I'll list ones I find particularly interesting that might be harder to find by searching alone.
- groups.io -
groups.io is fairly accessible thus has many groups related to accessibility.
try searching from the main site for topics like "nvda" or jaws" or windows accessibility" or "blindness" and you'll find plenty of reading material.
- program-l: email list for blind software developers -
this is a great place to ask questions related to developing accessible software.
It's also good for understanding issues facing blind developers.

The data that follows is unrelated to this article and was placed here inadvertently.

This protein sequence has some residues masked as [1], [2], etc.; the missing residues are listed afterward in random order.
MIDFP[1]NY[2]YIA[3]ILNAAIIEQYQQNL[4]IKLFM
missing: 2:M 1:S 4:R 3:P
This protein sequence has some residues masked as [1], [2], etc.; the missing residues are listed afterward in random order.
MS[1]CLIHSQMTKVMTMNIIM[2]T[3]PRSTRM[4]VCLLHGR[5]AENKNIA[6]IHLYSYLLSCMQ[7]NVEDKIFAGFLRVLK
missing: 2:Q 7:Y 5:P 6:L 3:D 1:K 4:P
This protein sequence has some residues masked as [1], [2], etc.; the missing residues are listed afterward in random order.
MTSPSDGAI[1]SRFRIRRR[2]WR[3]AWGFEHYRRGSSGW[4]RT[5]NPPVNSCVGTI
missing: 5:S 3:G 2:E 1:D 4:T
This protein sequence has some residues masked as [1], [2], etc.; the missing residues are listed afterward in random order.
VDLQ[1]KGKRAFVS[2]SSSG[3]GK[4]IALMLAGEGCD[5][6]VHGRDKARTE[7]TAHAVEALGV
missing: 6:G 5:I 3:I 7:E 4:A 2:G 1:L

Or if you are looking for opinions from blind developers, ask here and you might get interesting feedback.
The group is generally supportive and encouraging and there are many threads somewhat tangential to development.
Take a look at the program-l archives
for an understanding of topics discussed and to search to determine if your question has already been asked.
Do you have suggestions for additions to this page? Or think something is misrepresented?
Please create an issue in the repo and be clear it is for the Accessibility Resources.
I assume you could find an email address for me, and I might reply if you do.
It would be helpful though for others reading this page to have discussions of its content tracked in the repo.
Thanks for your time and interest in accessibility. Cheers!